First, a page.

As I have explained before this is why the Bible is demonstrably different from all human mythologies and creation stories because it is a human history that God shares, side by side, with consistency, and dates, names and places carefully recorded for hundreds and indeed thousands of years. When Jewish scholars calculate the time back to the Garden of Eden and Christian Evangelicals have the same numeric “literal belief” they should not be mocked or dismissed. Jewish scholars have calculated with great accuracy the years, days and seasons of the entire God revealed and co-participating faith history. In other words, the Garden of Eden is the beginning of God making him self known to humans, to Adam and Eve. This is why the Qur’an calls Adam not only first man but first prophet. Obviously humans were already in existence because as every young Catholic child asks the nuns during Catechism, who did the sons of Adam and Eve marry, if they were the only ones alive?

Genesis 4: 1-2, 17-18
And Adam knew Eve his wife; and she conceived, and bare Cain, and said, I have gotten a man from the Lord. And she again bare his brother Abel: and Abel was a keeper of sheep, but Cain was a tiller of the ground.

And Cain knew his wife, and she conceived and bare Enoch: and he builded a city, and called the name of the city after the name of his son, Enoch. And unto Enoch was born Irad: and Irad begat Mehujael: and Mehujail begat Methusael: and Methusal begat Lamech.

There are women to marry and enough people for Cain to found a city that he names after his son Enoch. The Garden of Eden was the beginning of faith history, starting with the first who God breathed life into, Adam and Eve. Thus one can have total faith in the datelines that the Jewish scholars have calculated for the beginning of the world through Adam and Eve because that is the beginning of human faith history, when God made himself explicitly known to humans, making them discard their mythologies and assumptions about supernatural powers and divinities.

Wherever God appears in even the smallest part of his form on earth, then wondrous things happen. The Garden of Eden existed and was indeed as described, where the trees that were forbidden to Adam and Eve grew, and where all their needs were met, and where they had the company of God, even to being able to hear his footsteps when he walked in the garden:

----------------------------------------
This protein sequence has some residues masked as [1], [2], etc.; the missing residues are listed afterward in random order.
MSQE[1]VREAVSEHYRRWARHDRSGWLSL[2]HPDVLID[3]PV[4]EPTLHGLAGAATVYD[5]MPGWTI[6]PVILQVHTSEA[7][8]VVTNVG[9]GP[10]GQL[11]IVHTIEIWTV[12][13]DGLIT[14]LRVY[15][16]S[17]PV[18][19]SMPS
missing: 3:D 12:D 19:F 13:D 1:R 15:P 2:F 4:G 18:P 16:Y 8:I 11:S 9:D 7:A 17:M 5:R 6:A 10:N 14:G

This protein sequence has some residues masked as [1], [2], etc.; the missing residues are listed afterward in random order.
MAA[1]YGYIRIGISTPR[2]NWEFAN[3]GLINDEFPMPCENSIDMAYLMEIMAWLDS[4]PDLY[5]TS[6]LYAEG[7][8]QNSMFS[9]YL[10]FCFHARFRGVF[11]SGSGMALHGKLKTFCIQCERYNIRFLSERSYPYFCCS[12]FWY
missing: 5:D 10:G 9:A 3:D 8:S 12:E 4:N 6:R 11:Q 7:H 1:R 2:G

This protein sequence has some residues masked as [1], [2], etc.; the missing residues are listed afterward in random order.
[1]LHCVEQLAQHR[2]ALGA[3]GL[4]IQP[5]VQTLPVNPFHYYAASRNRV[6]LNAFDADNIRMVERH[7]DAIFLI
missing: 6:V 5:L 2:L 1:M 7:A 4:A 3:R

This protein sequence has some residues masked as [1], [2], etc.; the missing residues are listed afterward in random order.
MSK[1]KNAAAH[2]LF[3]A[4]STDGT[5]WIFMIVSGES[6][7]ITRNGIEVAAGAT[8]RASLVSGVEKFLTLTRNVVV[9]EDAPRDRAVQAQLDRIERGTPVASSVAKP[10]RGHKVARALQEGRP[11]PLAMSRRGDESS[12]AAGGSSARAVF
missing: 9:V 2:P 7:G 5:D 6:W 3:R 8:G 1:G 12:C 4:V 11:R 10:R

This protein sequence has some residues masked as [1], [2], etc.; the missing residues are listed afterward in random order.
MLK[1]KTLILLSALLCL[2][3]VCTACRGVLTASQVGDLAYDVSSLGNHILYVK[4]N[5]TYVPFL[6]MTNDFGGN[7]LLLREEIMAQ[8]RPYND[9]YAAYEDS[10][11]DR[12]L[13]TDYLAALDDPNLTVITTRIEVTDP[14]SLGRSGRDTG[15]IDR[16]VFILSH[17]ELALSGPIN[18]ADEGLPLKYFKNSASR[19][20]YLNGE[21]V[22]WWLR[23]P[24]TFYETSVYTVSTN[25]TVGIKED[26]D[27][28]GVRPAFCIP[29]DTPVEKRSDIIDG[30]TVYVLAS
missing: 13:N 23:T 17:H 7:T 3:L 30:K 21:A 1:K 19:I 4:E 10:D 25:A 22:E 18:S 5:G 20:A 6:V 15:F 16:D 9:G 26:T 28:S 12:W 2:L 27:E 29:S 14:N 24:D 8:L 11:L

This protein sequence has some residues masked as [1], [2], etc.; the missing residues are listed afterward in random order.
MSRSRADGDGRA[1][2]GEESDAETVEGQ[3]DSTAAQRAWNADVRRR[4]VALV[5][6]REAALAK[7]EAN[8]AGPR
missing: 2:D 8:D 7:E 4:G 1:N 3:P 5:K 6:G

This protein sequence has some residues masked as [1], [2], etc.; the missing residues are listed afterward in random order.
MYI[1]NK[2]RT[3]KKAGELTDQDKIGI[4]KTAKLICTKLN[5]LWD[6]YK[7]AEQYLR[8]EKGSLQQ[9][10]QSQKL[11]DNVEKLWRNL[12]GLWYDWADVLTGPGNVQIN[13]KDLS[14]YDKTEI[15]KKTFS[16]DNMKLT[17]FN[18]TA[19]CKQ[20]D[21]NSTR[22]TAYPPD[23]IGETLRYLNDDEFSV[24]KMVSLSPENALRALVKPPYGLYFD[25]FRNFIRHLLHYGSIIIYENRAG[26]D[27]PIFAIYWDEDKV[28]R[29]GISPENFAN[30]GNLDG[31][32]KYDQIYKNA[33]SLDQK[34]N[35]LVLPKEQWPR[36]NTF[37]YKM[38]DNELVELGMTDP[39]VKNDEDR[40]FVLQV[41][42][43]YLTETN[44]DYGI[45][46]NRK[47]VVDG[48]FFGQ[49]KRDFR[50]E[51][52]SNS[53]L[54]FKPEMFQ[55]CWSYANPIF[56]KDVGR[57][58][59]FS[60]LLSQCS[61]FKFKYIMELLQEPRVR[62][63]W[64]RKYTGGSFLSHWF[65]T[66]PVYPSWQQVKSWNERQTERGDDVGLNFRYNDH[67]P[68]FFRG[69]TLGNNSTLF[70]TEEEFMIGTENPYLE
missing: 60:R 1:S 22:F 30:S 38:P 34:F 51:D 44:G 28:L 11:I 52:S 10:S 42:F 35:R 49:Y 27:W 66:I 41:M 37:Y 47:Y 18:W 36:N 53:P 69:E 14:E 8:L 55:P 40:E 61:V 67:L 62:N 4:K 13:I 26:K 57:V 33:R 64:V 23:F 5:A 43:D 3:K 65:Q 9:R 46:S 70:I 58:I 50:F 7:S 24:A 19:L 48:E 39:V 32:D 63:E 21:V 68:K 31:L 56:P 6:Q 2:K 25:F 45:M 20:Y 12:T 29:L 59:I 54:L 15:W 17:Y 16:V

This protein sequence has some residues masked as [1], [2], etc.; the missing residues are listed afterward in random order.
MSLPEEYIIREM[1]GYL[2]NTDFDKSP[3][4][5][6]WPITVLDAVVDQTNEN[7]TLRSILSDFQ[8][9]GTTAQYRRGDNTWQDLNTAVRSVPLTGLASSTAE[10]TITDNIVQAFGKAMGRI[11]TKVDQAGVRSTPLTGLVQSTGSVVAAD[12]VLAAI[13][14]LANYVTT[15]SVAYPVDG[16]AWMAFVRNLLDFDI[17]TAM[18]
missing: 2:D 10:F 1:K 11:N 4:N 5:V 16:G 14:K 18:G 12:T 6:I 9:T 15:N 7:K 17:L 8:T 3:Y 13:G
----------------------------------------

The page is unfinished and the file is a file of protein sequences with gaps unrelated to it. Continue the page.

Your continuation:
Exodus 3: 8 And they heard the voice of the Lord God walking in the garden in the cool of the day: and Adam and his wife hid themselves from the presence of the Lord God amongst the trees of the garden.

So the first mercy that God provided humans was that he made himself-as he really is and not how they imagined- known to them. The second mercy that God provided was the Garden of Eden, where in his presence they could live without care. The third mercy that God provided was to forgive the sin of Adam and Eve, even though through that sin of obeying the temptation of Satan they were expelled. God remained committed to being known to them and guiding humanity on the correct path back to him and to salvation. Notice that even when Cain killed his brother Abel, over spiritual jealousy that Abel had the most pleasing sacrifice to God, God demonstrated mercy by forbidding that Cain be harmed. This was, then, the fourth mercy of God which was to role model to humans that even with the most egregious of offenses against him, and against each other, there is always a path that humans can take to forgiveness: God never takes that away.